What is a Buddhist priest?

Recently, I thought about giving up being a Buddhist priest because I felt overwhelmingly inadequate. After all, what did I “know” that was any different to anyone else who was following a spiritual path? What did I have to share with others that could help them? How could I know whether what I shared was going to be helpful or actually, because of my unskillfulness, might even be harmful? What does it mean to be a Buddhist priest, when I see all the harm that has been done in the world in the name of some kind of religious dogma? These questions troubled me deeply.

On the other hand, I am so grateful to have been greatly blessed by encountering many wonderful people who are the very embodiment of pure spiritual ideals and who live their practice with such compassion, integrity, grace, and honesty. These people have been so generous in teaching me, by their very presence, so many rich spiritual lessons that have helped me enormously in my own life. And so I wanted others to also experience something of the joy these lessons have brought to my own life, but I struggled to find a way to pass that on when I didn’t feel I had the necessary skills to do a good job.

After all, I’m an ordinary housewife, living a pretty typical Australian lifestyle – well, doesn’t everyone have a Buddhist shrine built beside the barbie in their backyard? Okay, so maybe I’m not exactly typical, but I do have three grown up kids who I still worry about even though they are all doing great, and a wonderful husband who is just the best, and a couple of dogs who I swear at vigorously when they dig up the yard, and I worry too much about just about everything and feel guilty when I suggest we get pizza because I can’t be bothered cooking –  just like a regular Aussie middle-aged Mum! However, I don’t live a celibate life retired in a religious community, I don’t shave my head or wear robes or exhibit all the other trappings that seem to go with the title “Reverend”. So, how can I be a “priest”?

As for my own beliefs, the more I explored Buddhism as a religion, rather than the simple philosophy of life which it has always been for me, the more discouraged I became when I saw how Buddhism could be just as dogmatic and narrow-minded and corrupt as any other religion or ‘ism’. There are many conflicting factions all claiming the “Truth” that seem so far away from the Buddha’s simplicity. This disheartened me greatly and I thought I no longer wanted to be a part of it, but at the same time I felt that my teachers had entrusted me with an important role of sharing their teachings with others who might also benefit like I had.

Then last week, out of the blue, I received a letter from my teacher in my home temple of Muryokoin in Koyasan in Japan. He wrote to explain to me that one of the phrases in the morning prayers that we recite every day says that we must never blindly accept the teachings of any one tradition. Instead, we must always be learning from all spiritual traditions because the root of life and all ways of being in the world come from the same great spring of Truth. And even if we never fully apprehend that Truth, if we carefully observe we can find evidence of its existence in all paths and in all beings. Here was an answer for my doubts and the encouragement I needed to continue to have faith in following my own path, even if it seemed to sometimes wander all over the place! Yet my teacher wrote this to me even though I had never expressed to him about any of my doubts!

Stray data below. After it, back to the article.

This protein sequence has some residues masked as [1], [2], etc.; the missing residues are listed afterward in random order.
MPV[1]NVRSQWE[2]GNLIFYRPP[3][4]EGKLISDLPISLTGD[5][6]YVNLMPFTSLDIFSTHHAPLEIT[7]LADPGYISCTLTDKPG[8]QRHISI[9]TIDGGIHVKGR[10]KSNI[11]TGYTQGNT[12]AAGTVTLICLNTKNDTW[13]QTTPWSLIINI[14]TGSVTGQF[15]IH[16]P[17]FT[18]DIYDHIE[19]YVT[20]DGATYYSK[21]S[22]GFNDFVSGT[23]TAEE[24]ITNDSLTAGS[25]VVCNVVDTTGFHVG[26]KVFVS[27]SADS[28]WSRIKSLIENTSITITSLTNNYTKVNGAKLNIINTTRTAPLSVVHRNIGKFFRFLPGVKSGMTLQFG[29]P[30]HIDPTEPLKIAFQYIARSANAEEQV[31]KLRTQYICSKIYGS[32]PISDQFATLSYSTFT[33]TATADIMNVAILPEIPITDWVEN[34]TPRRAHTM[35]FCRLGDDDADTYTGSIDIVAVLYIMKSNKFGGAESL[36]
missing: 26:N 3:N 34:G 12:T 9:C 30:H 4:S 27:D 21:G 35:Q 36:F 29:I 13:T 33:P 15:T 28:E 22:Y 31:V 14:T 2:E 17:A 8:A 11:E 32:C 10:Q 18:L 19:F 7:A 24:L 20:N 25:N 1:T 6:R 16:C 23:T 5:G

So being a Buddhist priest is not about how that looks on the outside, or espousing certain doctrines, or what I wear, or even how others might perceive me. With a teacher who I can see by his actions embodies this Truth that is ever elusive, I have taken vows to live an honest life of personal integrity and to share what lessons I learn along the way with others for whom it might be helpful. In Buddhism it is not the case that “practice makes perfect”, but rather than “practice makes more practice” and so my role is to continually practice in every action, word and thought and learn from all living beings (oh yes, my dogs are great teachers!).

This letter from my teacher is a small yet, for me, significant miracle and so I wanted to share this with you. It is so important to have support and not feel that we are alone in having doubts and apprehensions about where this life’s path is going, so even though I am just a simple housewife and I don’t have any “answers”, in this blog I can share with you the lessons that are offered to me each day, as well as other treasures I find along my path that might inspire you (and me!) to continue together on our spiritual journey.

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18 Responses to What is a Buddhist priest?

  1. Thank you for sharing this lovely teaching. Yes, absolutely – “we must always be learning from all spiritual traditions because the root of life and all ways of being in the world come from the same great spring of Truth. And even if we never fully apprehend that Truth, if we carefully observe we can find evidence of its existence in all paths and in all beings.” Your teacher is most wise. And your “practice makes more practice” is also great wisdom. That is it. There is only ‘gyo’, only ‘gyo’ :-).
    Namo Daishi Henjo Kongo!

    • catejuno says: